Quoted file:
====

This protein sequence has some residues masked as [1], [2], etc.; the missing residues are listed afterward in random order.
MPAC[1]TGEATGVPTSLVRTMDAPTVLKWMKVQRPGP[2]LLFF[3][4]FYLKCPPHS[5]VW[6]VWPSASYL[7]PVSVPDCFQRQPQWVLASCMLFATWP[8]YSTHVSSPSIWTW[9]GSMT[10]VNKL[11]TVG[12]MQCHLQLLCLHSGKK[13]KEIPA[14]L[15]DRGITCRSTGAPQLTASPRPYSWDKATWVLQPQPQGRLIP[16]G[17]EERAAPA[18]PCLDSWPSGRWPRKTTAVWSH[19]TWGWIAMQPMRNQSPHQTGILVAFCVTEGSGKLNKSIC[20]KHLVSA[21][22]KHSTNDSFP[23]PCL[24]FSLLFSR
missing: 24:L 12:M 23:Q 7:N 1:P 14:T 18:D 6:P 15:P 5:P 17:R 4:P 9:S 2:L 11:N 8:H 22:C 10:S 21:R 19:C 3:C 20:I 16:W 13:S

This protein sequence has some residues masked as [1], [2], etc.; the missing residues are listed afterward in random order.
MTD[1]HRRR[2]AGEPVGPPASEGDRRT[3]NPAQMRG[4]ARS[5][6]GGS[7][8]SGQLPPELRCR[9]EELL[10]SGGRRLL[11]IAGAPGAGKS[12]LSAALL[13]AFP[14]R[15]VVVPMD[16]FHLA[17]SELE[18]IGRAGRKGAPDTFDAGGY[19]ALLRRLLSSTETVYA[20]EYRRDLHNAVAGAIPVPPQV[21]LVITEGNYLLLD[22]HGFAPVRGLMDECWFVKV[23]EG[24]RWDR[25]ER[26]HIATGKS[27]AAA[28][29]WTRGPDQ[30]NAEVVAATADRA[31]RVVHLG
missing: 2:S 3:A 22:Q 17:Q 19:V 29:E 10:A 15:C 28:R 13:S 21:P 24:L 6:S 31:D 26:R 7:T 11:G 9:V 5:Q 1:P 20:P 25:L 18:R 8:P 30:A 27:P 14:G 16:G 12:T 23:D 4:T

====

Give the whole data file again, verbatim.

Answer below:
This protein sequence has some residues masked as [1], [2], etc.; the missing residues are listed afterward in random order.
MPAC[1]TGEATGVPTSLVRTMDAPTVLKWMKVQRPGP[2]LLFF[3][4]FYLKCPPHS[5]VW[6]VWPSASYL[7]PVSVPDCFQRQPQWVLASCMLFATWP[8]YSTHVSSPSIWTW[9]GSMT[10]VNKL[11]TVG[12]MQCHLQLLCLHSGKK[13]KEIPA[14]L[15]DRGITCRSTGAPQLTASPRPYSWDKATWVLQPQPQGRLIP[16]G[17]EERAAPA[18]PCLDSWPSGRWPRKTTAVWSH[19]TWGWIAMQPMRNQSPHQTGILVAFCVTEGSGKLNKSIC[20]KHLVSA[21][22]KHSTNDSFP[23]PCL[24]FSLLFSR
missing: 24:L 12:M 23:Q 7:N 1:P 14:T 18:D 6:P 15:P 5:P 17:R 4:P 9:S 2:L 11:N 8:H 22:C 10:S 21:R 19:C 3:C 20:I 16:W 13:S

This protein sequence has some residues masked as [1], [2], etc.; the missing residues are listed afterward in random order.
MTD[1]HRRR[2]AGEPVGPPASEGDRRT[3]NPAQMRG[4]ARS[5][6]GGS[7][8]SGQLPPELRCR[9]EELL[10]SGGRRLL[11]IAGAPGAGKS[12]LSAALL[13]AFP[14]R[15]VVVPMD[16]FHLA[17]SELE[18]IGRAGRKGAPDTFDAGGY[19]ALLRRLLSSTETVYA[20]EYRRDLHNAVAGAIPVPPQV[21]LVITEGNYLLLD[22]HGFAPVRGLMDECWFVKV[23]EG[24]RWDR[25]ER[26]HIATGKS[27]AAA[28][29]WTRGPDQ[30]NAEVVAATADRA[31]RVVHLG
missing: 2:S 3:A 22:Q 17:Q 19:V 29:E 10:A 15:C 28:R 13:S 21:P 24:L 6:S 31:D 26:R 7:T 11:G 9:V 5:Q 1:P 20:P 25:L 18:R 8:P 30:A 27:P 14:G 16:G 12:T 23:D 4:T